What started out as some musings by a University of Maryland engineering graduate student in 2000 has swept the country and is now spreading across Pennsylvania. The transportation innovation is the Diverging Diamond Interchange (DDI) and is among the Federal Highway Administration's Every Day Counts innovations championed by the Pennsylvania State Transportation Innovation Council (STIC).
PennDOT's District 12 opened the first DDI in Pennsylvania in September 2016 at the Interstate 70/ U.S. 19 interchange in Washington County. The second is now under construction in PennDOT's District 8 at the Shrewsbury interchange of Interstate 83 in York County, and a third is planned for the U.S. 222/U.S. 322 interchange in Lancaster County. District 12 is also designing its second DDI at the Interstate 70/State Route 51 interchange in Westmoreland County.
Graduate student Gilbert Chlewicki, who had been drawing sketches of highways since he was in elementary school, had to do a term paper and wanted to come up with an innovative design as the subject. He was inspired by an existing interchange at Interstates 95 and 695 north of Baltimore and, using that as a starting point, developed the design for what became the DDI. The first one was installed in Springfield, Mo., in 2009, and the I-70/U.S. 19 was the seventy-third to open. There are now 98 across the country.
Safety is the big benefit of the DDI design.
"Compared to a conventional diamond interchange, the DDI reduces vehicle-to-vehicle conflict points by nearly 50 percent and eliminates many of the most severe crash types," according to FHWA.
The key is the elimination of left turns across oncoming traffic. At the interchange, traffic in both directions is transitioned or crossed over to the left side at a signal-controlled point and then transitioned back to the right side at a second signal-controlled point. At the second point, left turns can be made without crossing oncoming traffic.
"As these have become more popular, we're seeing results that are good across the country," Governor Tom Wolf told the media at the ceremonial ribbon cutting for the I-70/U.S. 19 DDI.
Added then PennDOT Secretary Leslie S. Richards: "It is improving safety by reducing traffic contact points."
Driver reaction was positive as well.
"At first, it did (confuse me) because you think you're on the wrong side of the road when you're going to the left, but now it's fine," Janie Gilbert of Claysville told WTAE-TV. "It makes the traffic flow quicker."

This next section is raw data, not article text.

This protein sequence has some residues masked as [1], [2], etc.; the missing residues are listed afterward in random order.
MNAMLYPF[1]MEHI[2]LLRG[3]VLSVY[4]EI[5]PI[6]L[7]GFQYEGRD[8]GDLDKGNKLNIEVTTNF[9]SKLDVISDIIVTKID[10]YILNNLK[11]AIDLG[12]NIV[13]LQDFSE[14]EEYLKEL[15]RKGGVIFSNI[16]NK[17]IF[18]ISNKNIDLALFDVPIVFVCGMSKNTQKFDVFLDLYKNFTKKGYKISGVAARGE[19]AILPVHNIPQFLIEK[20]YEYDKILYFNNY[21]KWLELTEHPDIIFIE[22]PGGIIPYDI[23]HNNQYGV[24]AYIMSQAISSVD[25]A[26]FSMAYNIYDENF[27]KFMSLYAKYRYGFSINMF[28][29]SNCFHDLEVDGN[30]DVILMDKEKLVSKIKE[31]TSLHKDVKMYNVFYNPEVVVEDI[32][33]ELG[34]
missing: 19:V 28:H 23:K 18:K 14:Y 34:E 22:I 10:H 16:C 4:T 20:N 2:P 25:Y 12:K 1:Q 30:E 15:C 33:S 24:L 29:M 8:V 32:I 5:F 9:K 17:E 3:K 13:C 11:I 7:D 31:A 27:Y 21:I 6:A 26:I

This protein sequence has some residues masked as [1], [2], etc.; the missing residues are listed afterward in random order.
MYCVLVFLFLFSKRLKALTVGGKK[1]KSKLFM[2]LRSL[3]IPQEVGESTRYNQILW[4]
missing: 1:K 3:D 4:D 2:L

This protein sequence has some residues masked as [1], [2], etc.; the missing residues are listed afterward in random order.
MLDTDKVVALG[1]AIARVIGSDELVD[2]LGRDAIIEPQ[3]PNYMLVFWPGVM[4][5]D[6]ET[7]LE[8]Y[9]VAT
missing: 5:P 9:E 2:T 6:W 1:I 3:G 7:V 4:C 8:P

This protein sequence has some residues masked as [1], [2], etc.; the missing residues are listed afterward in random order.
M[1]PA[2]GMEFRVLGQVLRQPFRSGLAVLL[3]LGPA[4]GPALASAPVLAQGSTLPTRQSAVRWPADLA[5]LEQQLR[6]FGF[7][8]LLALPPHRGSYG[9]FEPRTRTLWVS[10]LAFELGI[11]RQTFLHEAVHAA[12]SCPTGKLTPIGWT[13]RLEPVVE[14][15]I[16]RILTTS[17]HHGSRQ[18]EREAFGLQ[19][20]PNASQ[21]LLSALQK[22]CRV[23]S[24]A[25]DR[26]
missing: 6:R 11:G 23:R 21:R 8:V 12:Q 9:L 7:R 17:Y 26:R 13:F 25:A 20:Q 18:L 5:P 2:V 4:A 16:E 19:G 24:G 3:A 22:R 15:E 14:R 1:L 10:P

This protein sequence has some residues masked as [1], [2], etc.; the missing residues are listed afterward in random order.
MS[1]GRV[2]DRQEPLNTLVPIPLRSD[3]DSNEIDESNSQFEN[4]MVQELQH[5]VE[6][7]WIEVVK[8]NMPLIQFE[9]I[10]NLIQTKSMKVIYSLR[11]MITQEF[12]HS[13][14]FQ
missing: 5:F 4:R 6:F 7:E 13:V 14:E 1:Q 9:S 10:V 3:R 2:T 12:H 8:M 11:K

District 12 Executive Joe Szczur said the project was a long-standing priority. Besides the added safety, the DDI required less space and reduced property takes than a traditional interchange, he noted.
PennDOT took special care as the design moved forward, involving its maintenance staff to ensure the design could accommodate snow removal, closely following Missouri's "DDI Lessons Learned" document, and developing a video to take to public meetings to gain driver acceptance.
District 12 Project Manager and Designer Barry Lyons noted that a brochure and animated video the district deployed played a key role in building public support.
"The brochure and video were displayed at public meetings and placed on the I-70 project website," he said.
Lyons added that the district incorporated peer reviews in its planning and, in fact, engaged Mr. Chelwicki in the process.
"As far as buy-in and support for innovations, the key is communication," said Rachel Duda, District 12 assistant district executive for design.
She added that the district engaged through public meetings, private clubs and organizations, conferences, and news media, created brochures for both DDI and roundabouts and offered driving simulations on its website.
"The driving simulations … helped immensely," she said. "People understood the project better when they were watching how easily it could be done."
Added District 8 Executive Mike Keiser:
"The DDI concept not only provides for improved capacity, now and in future years, but also improves safety by eliminating several points of conflict compared to traditional signalized intersections. We are also appreciative for the support from our Metropolitan Planning Organization (MPO) partners and local municipalities, including emergency responders, regarding the selection of the DDI alternative. We are looking forward to the successful completion of the [Shrewsbury interchange] project so that area motorists can begin to experience all the benefits associated with the DDI."
Moving forward, PennDOT will continue to look for ways to advance the DDI concept across Pennsylvania.